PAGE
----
A quick overview of what we’ve covered on “Notes on Product Management” so far –

Every once a while, we’re going to find ourselves involved in a project that is under senior executive scrutiny. These begin with an exchange that might look something like this.

Executive: Initiative X is a key priority. I’d like to start meeting with the team regularly to understand progress.

Product team: Yayy! What we’re doing is important. This’ll be a chance to show awesome we are.

Executive: When is the initiative scheduled to go live?

Product team: 12 weeks from now.

Executive: I’d like us to find a way to ship this in 6 weeks. Let’s start meeting weekly starting next week.

Product team: Oh crap.


The exchange above was meant to illustrate the key difference in any project involving executives – URGENCY. If that isn’t evident the moment an executive wants to get involved, I hope it will be going forward.

That doesn’t mean we shortcut the product development process. The steps in the process remain.

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We just have to learn to get it all done at 2-3x the speed.

Why projects with executive involvement are both a blessing and a curse

I think it’s important to start here because executive projects look all sunshine and roses from the outside for the uninitiated. They come with two obvious benefits – high visibility and an ability to accelerate impact from our work by cutting through any bureaucracy.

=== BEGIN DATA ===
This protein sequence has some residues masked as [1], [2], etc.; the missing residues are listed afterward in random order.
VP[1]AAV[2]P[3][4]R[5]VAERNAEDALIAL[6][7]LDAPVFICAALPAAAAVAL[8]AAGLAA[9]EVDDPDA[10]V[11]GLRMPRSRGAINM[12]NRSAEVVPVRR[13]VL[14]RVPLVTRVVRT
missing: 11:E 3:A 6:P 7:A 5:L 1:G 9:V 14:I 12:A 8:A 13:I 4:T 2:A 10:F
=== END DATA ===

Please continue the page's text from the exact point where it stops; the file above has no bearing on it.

That said, they have an equal and opposite flip side. It can and does go horribly wrong from time to time. And, the best way to understand why is to imagine the product team as a custom-built car on a busy road.

Executives typically want that car to navigate the road safely at 2x the speed the car may be used to. Now, if all the parts of the car work together as a well oiled machine, the car will withstand the test just fine. But, for cars with malfunctioning parts, this pressure test can have disastrous consequences.

High visibility projects can thus shine light on both the good and bad aspects of a team very quickly.

There’s another hidden cost – as preparing for meetings with executives takes effort, it isn’t always worth the trouble for the team. Such meetings only become worth the trouble in 2 cases –

a) The team needs help with making decisions that are existential and/or irreversible and/or critical to the future of the company

b) The team needs help with aligning various teams in the organization

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All this gets to a counter intuitive idea – regular meetings with executives to review your project should never be the goal for a product teamInstead, it should be to embody the desired amount of rigor and urgency to win their trust to operate independently.

So, once you get to a point where you feel the trade-offs aren’t worth it, it is just as important to ask for these meetings to end. Good teams show up well and even emerge stronger with executive scrutiny. Great teams don’t need it.